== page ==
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Haml and Rails rendering speed

By Nick | July 13, 2007

I was shocked when I read that the new 1.7 release of Haml now comes with speed. Haml 1.7 is now only 1.8 times slower than ERB. And I thought ERB was one of the slowest things in Rails. Check out http://www.kuwata-lab.com/erubis/ for different rendering speeds and notice that ERB is the slowest of them all. So saying that Haml now comes with speed is a nice euphemism. If you need more rendering speed I advice you to use Erubis (http://www.kuwata-lab.com/erubis/). The only thing you need to do to install it is:

gem install erubis

and put - require ‘erubis/helpers/rails_helper’ - in your environment.rb file.

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2 Responses to “Haml and Rails rendering speed”

  1. Hampton Says:
    July 16th, 2007 at 7:03 pm

    You have to remember though that for *most* applications the actual rendering time of the page itself (ignore what rails reports as "rendering" time… its a lie) is in milliseconds.

    So sure, Erubis is super-fast. I would do it if I was writting the twitter server or something and ultra-fast responses were paramount and milliseconds matter.

    However, I’ve found that in general my application speed problems are not due to my templates. They are due to database, helpers, and all the other shit going on in your Rails app.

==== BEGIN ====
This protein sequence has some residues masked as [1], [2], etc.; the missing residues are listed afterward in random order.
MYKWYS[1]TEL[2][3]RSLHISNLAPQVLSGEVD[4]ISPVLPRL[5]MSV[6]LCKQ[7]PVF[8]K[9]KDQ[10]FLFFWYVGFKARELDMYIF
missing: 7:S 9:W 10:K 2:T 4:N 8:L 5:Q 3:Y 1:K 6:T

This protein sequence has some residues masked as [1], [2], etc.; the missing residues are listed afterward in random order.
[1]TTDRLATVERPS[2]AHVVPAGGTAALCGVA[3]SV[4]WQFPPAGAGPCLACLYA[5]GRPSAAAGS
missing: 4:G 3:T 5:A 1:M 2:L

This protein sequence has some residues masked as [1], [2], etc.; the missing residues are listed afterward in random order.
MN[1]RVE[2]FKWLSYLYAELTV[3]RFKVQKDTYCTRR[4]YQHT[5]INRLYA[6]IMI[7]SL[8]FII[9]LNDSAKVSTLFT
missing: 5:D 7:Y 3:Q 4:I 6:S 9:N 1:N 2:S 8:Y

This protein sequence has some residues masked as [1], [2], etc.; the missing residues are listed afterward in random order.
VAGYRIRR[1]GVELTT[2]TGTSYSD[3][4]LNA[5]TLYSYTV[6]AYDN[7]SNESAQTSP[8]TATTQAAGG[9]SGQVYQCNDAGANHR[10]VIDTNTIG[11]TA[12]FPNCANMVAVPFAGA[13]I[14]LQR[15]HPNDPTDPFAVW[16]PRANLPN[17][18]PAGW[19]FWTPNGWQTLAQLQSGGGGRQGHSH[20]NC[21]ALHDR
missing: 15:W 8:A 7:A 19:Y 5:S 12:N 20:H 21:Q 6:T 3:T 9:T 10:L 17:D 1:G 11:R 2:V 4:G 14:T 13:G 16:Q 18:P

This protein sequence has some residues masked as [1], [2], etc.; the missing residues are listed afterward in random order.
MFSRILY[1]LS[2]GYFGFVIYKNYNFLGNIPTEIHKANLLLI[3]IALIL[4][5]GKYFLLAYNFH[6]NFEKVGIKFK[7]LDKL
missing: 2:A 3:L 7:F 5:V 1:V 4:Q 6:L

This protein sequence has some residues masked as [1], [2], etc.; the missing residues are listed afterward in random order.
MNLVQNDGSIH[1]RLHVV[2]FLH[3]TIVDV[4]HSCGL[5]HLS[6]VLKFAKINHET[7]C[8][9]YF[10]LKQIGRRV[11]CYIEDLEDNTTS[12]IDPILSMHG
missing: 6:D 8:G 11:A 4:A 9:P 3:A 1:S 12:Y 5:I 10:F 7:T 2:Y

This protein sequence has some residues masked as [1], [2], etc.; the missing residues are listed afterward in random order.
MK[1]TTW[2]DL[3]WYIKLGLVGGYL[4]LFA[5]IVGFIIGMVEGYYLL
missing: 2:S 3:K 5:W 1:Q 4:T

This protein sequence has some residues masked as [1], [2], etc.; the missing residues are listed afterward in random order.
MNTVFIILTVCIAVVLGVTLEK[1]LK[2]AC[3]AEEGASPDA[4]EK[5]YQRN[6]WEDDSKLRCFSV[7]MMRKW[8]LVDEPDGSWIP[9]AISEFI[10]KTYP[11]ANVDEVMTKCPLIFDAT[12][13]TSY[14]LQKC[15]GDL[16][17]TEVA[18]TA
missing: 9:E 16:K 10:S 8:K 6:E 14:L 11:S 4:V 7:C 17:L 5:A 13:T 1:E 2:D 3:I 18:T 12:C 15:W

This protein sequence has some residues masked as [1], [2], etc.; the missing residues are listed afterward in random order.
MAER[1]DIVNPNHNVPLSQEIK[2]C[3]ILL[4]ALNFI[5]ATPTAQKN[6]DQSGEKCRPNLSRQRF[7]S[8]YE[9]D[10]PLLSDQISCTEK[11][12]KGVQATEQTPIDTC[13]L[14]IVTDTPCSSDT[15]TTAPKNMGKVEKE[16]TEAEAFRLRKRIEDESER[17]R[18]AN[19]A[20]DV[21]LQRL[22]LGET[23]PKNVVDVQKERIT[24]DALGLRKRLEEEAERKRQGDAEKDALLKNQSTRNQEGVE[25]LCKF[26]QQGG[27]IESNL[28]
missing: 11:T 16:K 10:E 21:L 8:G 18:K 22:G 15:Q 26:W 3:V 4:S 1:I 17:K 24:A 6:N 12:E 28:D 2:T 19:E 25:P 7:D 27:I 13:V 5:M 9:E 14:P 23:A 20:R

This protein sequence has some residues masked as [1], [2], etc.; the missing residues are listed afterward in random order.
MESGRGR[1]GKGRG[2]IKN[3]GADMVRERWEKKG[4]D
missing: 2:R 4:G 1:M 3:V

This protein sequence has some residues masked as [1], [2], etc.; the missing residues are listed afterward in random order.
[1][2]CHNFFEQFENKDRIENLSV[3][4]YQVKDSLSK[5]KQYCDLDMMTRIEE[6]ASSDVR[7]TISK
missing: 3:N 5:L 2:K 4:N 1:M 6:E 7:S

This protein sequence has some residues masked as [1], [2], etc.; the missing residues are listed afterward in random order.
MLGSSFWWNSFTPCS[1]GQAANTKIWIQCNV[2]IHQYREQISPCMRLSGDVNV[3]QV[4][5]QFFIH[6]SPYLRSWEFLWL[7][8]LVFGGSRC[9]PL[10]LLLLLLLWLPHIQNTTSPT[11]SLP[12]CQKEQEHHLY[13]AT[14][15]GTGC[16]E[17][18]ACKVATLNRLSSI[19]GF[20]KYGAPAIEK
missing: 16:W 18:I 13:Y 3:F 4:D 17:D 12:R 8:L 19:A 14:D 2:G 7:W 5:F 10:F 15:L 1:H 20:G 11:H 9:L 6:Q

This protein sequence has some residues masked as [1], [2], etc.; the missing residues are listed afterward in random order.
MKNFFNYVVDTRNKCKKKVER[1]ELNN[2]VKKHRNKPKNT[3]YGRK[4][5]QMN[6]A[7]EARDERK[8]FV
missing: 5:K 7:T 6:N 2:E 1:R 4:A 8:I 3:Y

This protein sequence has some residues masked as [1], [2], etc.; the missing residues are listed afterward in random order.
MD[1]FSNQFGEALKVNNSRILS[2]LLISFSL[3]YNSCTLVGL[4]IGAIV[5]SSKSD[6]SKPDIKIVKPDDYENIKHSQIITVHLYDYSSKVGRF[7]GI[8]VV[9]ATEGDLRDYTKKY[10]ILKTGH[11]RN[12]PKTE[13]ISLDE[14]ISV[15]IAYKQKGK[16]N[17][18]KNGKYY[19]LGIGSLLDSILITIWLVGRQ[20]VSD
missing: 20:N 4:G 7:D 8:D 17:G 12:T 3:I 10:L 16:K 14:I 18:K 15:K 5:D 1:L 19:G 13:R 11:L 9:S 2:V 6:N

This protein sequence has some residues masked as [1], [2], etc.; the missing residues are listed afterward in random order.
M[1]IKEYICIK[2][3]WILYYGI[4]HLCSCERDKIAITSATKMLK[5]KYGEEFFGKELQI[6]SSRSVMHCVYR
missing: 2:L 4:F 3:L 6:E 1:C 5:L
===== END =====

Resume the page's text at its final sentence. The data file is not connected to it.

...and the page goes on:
Its not 1.8 times slower, by the way. Its 1.3-4 times slower on my machine. Moreover, we are far from done with the speed increases.

  2. Tom Bagby Says:
    July 18th, 2007 at 3:15 am

    It “now comes with speed” in the sense that before it was substantially slower. It has come a long way. The difference with Haml is that a lot of extra formatting happens to keep the HTML output looking clean which definitely has a performance penalty. Much of the new optimization is directly inspired by how erubis does template compilation.

    Even 1.7 was just released, the development version of Haml has already improved down to 1.2x ERB. With an option to switch off formatting that will soon be available, it beats ERB, though still some work to get it as fast as erubis.

    However, take all benchmarks with a grain of salt. On very static templates, the difference between all of them is much less (or none at all). If every line is a script output, Haml gets relatively slower because it is doing more formatting work. If many tag attributes are individually set by script, Haml’s relative performance is much better because that’s clunky to do in ERB/erubis.

    I personally use both Haml and erubis. If it’s not fast enough for you yet, wait for 2.0 I guess! At least Haml is now in the same ballpark as RHTML, unlike for instance Markaby which is a good 20x slower.

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